Chef Rob Pengson: How Has He Succeeded, Failed, And Grown As A Restaurateur?
Chef Rob Pengson is a veteran chef, who has been on the Philippine culinary scene for many years, both on-screen and in the kitchen. Known for concepts like The Goose Station, Niner Ichi Nana, Hyve, and now Beso Beso, Rob continues to show us how much he loves food in more ways than one.
To him, education is vital to building the strong backbone that is needed to survive and thrive in the restaurant industry. So much so that this gourmand has founded three schools to date: Academy For National Culinary Arts, Global Academy, and Aleanza, a unique hybrid platform.
Since 2019, he has been hyper-focused on making sure Aleanza would be a well-oiled machine. “Aleanza [which began in 2018] has two major business models: school and full-on bonafide F&B [operations]. At first, we thought we were so clever being the only ones to combine these two in this way... but when COVID hit I remembered Mike Tyson once said “everyone has a plan until they get punched in the face,” shares the chef.
We all needed the reminder that we, in our industry, are colleagues first, and business competitors second
Beso Beso, which is under the group's umbrella, is his hero restaurant concept these days, serving modern Filipino cuisine, infusing worldly flavours and international flair into his dishes. Rob's sophisticated approach to elevating Filipino and produce has gotten him much deserved attention.
Despite the troubles the pandemic scattered in his path, chef Rob continued to teach courses in entrepreneurship, finance and management, while cooking up a storm at Beso Beso for both dine-in service while pivoting to crafting takeaway menus and private degustation catering too.
As if that was not enough, he tells me that Aleanza’s cloud kitchen is behind the concept Miam Miam Thai Chicken, Prima, is working on opening Mission Wings BBQ & Grill in June 2021, and has its gears spinning at full speed to reveal two to three new brands this year. “We had to pivot. I am blessed with supportive, smart partners and a board of directors. We decided to plant seeds for the future and develop products and services that will become market leaders. That is the strategy, and it's my job to make it happen,” Rob tells us.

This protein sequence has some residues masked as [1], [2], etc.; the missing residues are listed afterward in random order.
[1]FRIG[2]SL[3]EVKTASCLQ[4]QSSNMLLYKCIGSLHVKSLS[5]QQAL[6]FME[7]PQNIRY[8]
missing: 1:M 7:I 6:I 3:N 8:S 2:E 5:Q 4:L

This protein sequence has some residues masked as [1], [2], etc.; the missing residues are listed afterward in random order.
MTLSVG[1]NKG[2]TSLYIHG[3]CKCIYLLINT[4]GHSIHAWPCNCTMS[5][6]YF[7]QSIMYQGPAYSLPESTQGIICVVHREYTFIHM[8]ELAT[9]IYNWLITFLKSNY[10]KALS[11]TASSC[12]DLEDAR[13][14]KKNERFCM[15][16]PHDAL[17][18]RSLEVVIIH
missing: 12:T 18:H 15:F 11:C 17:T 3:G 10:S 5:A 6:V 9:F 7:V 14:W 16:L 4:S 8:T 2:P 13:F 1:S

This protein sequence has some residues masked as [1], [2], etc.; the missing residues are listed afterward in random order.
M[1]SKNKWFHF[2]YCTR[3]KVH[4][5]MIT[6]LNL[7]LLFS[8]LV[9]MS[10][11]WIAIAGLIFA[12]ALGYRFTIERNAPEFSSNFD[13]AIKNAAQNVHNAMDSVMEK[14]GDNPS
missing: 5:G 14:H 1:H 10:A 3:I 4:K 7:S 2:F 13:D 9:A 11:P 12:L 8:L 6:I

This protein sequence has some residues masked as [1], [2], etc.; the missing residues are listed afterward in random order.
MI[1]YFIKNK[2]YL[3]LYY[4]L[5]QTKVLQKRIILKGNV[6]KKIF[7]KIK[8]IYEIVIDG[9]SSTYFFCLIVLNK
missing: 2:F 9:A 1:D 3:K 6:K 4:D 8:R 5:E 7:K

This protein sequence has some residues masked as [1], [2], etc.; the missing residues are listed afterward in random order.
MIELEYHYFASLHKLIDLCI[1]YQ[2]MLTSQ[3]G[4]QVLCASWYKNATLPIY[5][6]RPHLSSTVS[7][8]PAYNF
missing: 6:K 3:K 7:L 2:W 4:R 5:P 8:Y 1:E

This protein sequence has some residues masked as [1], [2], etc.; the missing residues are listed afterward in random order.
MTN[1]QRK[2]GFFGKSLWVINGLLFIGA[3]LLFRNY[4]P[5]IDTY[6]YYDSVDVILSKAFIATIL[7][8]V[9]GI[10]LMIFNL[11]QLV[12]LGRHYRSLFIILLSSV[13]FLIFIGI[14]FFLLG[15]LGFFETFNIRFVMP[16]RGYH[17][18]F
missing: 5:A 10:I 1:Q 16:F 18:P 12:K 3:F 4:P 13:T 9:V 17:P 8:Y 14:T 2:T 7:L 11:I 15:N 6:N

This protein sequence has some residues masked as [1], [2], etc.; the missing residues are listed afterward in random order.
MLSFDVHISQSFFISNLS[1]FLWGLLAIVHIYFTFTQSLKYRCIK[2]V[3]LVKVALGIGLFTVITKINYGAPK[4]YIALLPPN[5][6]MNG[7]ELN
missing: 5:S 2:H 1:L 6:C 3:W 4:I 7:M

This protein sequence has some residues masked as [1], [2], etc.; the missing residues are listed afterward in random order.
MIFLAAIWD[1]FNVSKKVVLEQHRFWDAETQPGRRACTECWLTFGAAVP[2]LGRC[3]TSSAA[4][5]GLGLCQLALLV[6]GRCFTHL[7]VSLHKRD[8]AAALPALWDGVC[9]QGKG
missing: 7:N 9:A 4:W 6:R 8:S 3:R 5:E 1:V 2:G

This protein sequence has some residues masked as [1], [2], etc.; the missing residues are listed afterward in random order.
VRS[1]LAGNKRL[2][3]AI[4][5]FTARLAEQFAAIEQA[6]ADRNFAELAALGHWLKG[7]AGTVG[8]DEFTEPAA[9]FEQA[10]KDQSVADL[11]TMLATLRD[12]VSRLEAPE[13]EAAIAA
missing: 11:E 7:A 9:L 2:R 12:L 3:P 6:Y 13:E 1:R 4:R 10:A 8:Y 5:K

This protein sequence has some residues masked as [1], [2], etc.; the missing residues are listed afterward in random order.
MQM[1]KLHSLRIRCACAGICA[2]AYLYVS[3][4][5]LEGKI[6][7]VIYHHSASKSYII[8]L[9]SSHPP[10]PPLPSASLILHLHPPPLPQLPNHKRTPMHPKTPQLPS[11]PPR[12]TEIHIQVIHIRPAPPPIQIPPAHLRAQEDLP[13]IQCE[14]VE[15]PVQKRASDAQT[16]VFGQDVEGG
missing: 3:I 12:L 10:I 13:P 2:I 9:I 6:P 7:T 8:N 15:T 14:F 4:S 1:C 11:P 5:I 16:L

Read on to hear about the chef's experiences, learnings and tips:
What important lessons did you learn about yourself, and as a restaurant owner?
Firstly, as a human, I have realised how important life is. Health is so valuable, and our relationships with one another, especially our loved ones and the people we spend most days with, are so precious.
I learned that one is stronger because of challenges and adversity - not weaker. If we can see failures as learning lessons, then we can do better in the next "seasons" of our life.
From a professional point of view, I feel we all needed the reminder that we, in our industry, are colleagues first, and business competitors second. This provides a more compassionate lens that I believe has been missing for way too long.
How did you adapt to offering takeaway offerings? How did you overcome these new challenges?
In order to adapt to the uncertainty, we now have business plans for (i) lockdown status, (ii) MECQ, and (iii) GCQ. They are all so different, with different goals but now we are more prepared.
What COVID safety measures did you implement?
We regularly test our team, around twice a month and sometimes more if clients demand. We have also upgraded our facilities and equipment. We have two teams of employees, Team A and Team B and make sure that never meet so they are protected and in their own bubbles. That way the business has less risk of stoppage. We arranged al fresco dining areas in our patio too and soon will open the roof deck for bigger events at Beso Beso.
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If we can see failures as learning lessons, then we can do better in the next "seasons" of our life.